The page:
With the rise of armed resistance against India in late ’80s, the passion for supporting Pakistan in cricket, the public expression of such passion, and the result of such support reached unprecedented levels. Firstly, the endless strikes and curfews people gave people ample time to watch cricket. The politically charged environment affected everyone’s hearts and minds. With militancy at its peak in early nineties, Pakistan’s victory in the 1992 world cup led the hysteria of Pakistani cricket to an all-time high. This time the celebration of victory was beyond ordinary crackers. We saw rounds fired in air to mark the celebration! It was as if the people believed that like the world cup, they will soon win their freedom. We also saw how brutal the “crackdowns” were whenever Pakistan defeated India. Armed personal would take full revenge of the loss from innocent civilians, sometimes beaten to pulp for supporting Pakistan. I still remember when one young man was shot by a crazy soldier for cheering for Pakistan after India lost to them.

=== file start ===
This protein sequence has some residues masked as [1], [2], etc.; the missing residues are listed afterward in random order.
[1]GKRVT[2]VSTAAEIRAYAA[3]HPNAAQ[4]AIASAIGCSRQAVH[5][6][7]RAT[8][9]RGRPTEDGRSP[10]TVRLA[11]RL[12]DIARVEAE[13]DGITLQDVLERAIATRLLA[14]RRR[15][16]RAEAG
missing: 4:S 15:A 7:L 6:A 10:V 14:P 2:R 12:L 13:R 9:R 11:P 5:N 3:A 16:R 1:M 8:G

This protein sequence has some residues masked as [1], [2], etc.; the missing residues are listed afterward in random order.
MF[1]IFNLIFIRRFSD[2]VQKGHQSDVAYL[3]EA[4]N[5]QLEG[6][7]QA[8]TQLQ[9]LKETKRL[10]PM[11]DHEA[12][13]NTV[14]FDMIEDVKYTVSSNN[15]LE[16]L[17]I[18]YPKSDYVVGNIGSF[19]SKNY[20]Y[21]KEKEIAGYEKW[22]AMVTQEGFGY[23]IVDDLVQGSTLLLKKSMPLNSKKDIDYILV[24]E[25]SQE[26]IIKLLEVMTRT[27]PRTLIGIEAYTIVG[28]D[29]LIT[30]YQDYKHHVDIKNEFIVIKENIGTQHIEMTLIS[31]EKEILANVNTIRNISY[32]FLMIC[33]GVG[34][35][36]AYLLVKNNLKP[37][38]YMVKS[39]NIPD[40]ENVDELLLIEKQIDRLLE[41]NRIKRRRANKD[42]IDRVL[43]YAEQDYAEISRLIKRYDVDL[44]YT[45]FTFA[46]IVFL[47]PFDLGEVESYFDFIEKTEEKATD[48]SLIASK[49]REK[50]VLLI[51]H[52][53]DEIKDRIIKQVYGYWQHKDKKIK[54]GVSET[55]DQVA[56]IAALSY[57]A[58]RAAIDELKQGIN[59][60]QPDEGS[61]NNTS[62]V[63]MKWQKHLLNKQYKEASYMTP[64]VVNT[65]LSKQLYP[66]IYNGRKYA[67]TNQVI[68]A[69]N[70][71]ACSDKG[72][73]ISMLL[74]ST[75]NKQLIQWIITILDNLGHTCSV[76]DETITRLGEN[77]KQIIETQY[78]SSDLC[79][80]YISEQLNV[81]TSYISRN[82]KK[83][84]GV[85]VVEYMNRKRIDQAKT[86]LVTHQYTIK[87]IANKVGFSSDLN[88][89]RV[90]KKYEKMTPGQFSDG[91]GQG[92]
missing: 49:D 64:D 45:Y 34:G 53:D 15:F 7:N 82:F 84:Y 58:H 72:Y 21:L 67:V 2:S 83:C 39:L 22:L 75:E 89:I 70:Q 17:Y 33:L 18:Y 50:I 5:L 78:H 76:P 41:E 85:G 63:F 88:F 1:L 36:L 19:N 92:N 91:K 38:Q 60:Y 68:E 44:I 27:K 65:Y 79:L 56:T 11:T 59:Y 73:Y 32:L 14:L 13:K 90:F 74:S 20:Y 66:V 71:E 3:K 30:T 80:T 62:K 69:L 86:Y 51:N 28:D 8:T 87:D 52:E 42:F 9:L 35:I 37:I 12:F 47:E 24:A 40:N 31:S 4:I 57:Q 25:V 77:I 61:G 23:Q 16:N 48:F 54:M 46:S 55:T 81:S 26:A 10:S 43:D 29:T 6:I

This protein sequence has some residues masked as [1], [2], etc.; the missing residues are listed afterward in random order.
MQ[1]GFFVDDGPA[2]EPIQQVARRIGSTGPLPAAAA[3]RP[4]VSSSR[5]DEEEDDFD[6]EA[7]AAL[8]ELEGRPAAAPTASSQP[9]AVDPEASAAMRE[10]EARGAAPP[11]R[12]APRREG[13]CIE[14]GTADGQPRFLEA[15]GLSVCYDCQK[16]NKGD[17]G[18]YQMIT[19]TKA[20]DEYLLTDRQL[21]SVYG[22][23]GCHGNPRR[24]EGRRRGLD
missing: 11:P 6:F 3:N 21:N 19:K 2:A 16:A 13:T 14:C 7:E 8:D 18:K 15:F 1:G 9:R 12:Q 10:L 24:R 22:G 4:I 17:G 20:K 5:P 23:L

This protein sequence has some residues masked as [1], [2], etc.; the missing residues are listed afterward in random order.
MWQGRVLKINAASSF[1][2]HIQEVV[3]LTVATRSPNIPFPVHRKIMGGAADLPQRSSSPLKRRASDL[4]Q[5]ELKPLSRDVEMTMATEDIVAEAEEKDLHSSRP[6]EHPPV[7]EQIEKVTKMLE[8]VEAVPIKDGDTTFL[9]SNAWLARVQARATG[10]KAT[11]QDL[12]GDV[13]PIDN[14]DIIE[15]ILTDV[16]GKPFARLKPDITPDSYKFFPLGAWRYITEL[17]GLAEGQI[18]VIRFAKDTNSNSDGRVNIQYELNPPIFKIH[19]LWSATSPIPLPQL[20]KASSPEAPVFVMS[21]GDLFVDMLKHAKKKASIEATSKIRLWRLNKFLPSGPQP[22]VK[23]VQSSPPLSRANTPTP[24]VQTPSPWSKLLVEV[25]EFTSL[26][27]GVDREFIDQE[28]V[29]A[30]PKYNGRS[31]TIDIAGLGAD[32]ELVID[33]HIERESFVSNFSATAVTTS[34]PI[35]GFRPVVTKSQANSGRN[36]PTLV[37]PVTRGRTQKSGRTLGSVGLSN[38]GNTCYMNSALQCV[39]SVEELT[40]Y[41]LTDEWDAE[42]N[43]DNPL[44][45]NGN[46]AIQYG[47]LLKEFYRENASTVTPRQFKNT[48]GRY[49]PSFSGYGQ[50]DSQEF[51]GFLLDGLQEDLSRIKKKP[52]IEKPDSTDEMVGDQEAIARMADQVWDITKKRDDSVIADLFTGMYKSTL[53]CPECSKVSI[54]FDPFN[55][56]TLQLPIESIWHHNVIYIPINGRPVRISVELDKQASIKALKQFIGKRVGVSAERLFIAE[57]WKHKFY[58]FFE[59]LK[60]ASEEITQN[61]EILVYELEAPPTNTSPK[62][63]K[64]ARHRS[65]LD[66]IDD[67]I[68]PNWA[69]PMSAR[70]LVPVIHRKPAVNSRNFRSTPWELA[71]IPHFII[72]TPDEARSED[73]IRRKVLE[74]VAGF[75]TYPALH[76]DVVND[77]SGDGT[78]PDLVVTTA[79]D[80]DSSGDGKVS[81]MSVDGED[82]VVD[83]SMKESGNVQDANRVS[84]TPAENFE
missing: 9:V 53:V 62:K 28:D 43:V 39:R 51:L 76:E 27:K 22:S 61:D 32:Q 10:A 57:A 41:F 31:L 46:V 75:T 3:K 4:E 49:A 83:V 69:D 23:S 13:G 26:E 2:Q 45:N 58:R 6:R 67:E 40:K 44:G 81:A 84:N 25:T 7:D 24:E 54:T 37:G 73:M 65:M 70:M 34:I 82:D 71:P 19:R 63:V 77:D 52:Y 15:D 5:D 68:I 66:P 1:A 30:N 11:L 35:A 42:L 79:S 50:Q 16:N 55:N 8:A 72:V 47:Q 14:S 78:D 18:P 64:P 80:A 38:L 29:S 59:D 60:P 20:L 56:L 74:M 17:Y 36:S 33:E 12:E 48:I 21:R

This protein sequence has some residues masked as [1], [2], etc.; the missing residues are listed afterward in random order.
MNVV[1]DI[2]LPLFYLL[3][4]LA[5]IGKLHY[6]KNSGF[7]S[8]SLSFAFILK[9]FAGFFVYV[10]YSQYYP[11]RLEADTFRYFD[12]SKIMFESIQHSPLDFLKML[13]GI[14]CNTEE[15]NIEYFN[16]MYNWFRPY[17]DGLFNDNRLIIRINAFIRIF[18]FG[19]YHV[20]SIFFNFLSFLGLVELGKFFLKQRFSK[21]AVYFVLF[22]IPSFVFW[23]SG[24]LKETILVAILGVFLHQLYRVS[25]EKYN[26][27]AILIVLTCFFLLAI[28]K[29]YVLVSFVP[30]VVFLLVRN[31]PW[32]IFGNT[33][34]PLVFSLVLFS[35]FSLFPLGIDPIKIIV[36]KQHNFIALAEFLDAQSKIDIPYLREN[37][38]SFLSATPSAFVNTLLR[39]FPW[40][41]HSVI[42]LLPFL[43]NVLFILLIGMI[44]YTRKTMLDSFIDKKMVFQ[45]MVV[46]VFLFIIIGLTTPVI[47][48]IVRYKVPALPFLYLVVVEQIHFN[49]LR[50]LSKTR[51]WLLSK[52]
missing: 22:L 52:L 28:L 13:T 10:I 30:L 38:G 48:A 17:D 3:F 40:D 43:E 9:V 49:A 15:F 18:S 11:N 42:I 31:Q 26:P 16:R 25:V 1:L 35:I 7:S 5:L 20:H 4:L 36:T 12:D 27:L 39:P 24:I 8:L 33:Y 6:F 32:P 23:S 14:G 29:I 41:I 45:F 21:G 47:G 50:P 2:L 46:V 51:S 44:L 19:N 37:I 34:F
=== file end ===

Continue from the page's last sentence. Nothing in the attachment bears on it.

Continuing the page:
A lot has changed in the political landscape of Kashmir since then. Even though support for Pakistani cricket has continued, the support for merger with Pakistan has decreased tremendously. Pakistan is no longer seen as a saviour by Kashmiris, to say the least. There are several reasons for that. Over the years Kashmiris have come to realize that political violence will not take them anywhere. With both countries going nuclear, war can only bring destruction at an unimaginable scale. They have known that unless and until their struggle for freedom and dignity is indigenous, they will never succeed in realising their aspirations. That Pakistan could not become what Jinnah and Iqbal might have dreamed it to become is evident to Kashmiris. 9/11 and its impact on the Pakistani establishment, which quickly changed colours to side with America, waging war against its own citizens, has been an eye-opener for even the most reluctant admirers of Pakistan in Kashmir. The fact that Kashmir issue will not always remain the most important priority in Pakistan’s foreign policy with India, despite rhetoric to the contrary, was best exemplified by Gen. Pervez Musharraf, who quite arrogantly announced, “Only national interest is constant.”